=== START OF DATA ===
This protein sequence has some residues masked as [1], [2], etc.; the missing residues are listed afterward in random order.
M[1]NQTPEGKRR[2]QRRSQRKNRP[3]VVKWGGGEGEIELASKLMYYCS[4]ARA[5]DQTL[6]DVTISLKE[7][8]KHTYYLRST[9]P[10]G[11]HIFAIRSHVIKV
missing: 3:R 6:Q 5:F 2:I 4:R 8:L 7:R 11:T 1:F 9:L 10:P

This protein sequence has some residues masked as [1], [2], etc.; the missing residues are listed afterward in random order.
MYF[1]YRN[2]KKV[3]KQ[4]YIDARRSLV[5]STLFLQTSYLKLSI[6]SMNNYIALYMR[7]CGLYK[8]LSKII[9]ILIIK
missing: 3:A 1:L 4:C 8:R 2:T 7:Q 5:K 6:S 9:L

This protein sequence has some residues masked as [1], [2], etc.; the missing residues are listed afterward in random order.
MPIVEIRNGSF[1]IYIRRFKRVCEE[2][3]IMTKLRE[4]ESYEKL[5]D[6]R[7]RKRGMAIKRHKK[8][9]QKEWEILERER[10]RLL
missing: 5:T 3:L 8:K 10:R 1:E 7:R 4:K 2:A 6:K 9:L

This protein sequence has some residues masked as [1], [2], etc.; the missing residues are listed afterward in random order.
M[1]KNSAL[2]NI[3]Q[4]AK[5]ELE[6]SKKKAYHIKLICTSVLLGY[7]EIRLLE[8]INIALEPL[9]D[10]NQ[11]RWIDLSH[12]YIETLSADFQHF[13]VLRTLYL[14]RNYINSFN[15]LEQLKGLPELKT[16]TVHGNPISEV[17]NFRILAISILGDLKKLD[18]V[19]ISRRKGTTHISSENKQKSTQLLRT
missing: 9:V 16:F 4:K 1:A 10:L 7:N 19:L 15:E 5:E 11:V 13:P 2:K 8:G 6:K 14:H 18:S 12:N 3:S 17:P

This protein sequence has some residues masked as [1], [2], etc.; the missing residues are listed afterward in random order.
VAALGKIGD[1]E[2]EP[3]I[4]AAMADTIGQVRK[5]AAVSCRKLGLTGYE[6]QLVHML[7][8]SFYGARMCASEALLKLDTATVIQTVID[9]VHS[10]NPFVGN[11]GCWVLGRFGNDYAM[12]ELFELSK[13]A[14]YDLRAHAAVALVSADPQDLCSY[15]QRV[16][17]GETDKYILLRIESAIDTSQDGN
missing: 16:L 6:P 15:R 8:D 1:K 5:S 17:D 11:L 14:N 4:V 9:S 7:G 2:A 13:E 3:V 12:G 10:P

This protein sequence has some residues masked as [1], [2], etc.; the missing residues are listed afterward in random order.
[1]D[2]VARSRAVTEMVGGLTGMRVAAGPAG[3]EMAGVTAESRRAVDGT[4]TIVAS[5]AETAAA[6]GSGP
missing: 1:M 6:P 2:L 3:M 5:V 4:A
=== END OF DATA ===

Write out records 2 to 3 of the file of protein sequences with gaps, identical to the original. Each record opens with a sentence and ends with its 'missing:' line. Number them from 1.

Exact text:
This protein sequence has some residues masked as [1], [2], etc.; the missing residues are listed afterward in random order.
MYF[1]YRN[2]KKV[3]KQ[4]YIDARRSLV[5]STLFLQTSYLKLSI[6]SMNNYIALYMR[7]CGLYK[8]LSKII[9]ILIIK
missing: 3:A 1:L 4:C 8:R 2:T 7:Q 5:K 6:S 9:L

This protein sequence has some residues masked as [1], [2], etc.; the missing residues are listed afterward in random order.
MPIVEIRNGSF[1]IYIRRFKRVCEE[2][3]IMTKLRE[4]ESYEKL[5]D[6]R[7]RKRGMAIKRHKK[8][9]QKEWEILERER[10]RLL
missing: 5:T 3:L 8:K 10:R 1:E 7:R 4:K 2:A 6:K 9:L